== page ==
New article, co-authored by Ádám Reiff in the journal Perspectives on Politics

The Ukrainian Refugee Crisis and the Politics of Public Opinion: Evidence from Hungary

Thomas B. Pepinsky, Ádám Reiff, Krisztina Szabó

Abstract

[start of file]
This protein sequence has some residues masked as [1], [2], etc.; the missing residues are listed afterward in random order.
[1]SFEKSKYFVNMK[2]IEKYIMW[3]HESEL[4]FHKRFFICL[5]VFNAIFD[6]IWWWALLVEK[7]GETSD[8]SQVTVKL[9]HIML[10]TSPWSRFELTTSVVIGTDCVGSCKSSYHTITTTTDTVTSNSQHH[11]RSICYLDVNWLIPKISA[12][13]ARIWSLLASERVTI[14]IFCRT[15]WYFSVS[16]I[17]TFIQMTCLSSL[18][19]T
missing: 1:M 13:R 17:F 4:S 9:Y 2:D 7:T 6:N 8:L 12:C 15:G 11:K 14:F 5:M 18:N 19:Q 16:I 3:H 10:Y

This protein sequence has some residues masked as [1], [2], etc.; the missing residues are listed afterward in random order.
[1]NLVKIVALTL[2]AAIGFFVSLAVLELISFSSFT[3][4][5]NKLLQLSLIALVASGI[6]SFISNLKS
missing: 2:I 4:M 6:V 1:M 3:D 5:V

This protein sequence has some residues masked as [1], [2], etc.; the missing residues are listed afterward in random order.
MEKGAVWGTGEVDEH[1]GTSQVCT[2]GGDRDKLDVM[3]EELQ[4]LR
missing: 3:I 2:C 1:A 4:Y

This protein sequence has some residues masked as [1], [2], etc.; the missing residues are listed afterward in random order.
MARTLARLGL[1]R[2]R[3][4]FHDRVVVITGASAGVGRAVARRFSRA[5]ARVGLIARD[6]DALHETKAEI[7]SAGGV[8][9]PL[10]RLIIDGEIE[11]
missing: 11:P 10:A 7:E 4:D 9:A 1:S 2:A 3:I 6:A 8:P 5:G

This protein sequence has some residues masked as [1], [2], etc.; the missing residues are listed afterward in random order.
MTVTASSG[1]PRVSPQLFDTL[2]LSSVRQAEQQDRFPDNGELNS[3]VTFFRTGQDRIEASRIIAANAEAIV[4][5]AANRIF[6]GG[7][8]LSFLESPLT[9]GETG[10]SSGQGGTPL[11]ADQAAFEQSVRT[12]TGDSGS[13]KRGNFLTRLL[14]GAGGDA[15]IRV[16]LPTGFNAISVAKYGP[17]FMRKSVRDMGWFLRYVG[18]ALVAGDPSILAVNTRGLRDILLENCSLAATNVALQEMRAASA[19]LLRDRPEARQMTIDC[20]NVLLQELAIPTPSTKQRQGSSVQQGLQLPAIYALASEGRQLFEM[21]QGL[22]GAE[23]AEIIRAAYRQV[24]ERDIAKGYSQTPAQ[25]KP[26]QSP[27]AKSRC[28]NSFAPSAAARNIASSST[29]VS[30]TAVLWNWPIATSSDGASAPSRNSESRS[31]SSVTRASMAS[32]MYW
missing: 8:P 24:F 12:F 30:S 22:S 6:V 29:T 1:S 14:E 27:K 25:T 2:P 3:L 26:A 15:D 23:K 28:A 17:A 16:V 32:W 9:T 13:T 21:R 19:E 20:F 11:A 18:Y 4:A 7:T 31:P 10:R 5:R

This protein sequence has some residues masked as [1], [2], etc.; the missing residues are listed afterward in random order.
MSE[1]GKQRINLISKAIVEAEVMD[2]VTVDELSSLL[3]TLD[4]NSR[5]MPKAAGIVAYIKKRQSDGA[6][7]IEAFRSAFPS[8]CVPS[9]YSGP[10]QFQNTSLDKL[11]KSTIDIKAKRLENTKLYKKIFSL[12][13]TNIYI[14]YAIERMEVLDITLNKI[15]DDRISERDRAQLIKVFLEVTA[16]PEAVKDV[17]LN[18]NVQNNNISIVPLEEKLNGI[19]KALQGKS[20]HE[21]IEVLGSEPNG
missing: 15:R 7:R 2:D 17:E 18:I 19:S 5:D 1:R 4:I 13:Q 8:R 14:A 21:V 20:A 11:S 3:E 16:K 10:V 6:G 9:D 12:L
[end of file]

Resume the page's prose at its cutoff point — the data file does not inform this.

The 2022 Russian invasion of Ukraine was a watershed moment in European politics. The invasion prompted a massive influx of refugees into Central Europe, a region in which immigration has proven highly contentious and politically salient in recent decades. We study public opinion toward refugees in Hungary, a highly exclusionary political environment in which anti-migrant and anti-refugee sentiments are commonly invoked by the ruling government. Combining historical public opinion data from the past decade with two rounds of original survey data from 2022, we demonstrate that the Ukrainian refugee crisis was accompanied by a large increase in tolerance for refugees, reversing what had previously been one of the most anti-refugee public opinion environments in Europe. To explain this reversal, we use a series of survey experiments coupled with detailed settlement-level demographic data to investigate how conflict proximity and racial, religious, and national identity shape openness to refugees. We find that the distinguishing feature of the 2022 refugee crisis was that refugees were mostly white European Christians driven from their home country by conflict. We discuss the implications of our argument for Hungary, for European politics in times of crisis, and for the politics of public opinion in competitive authoritarian regimes.

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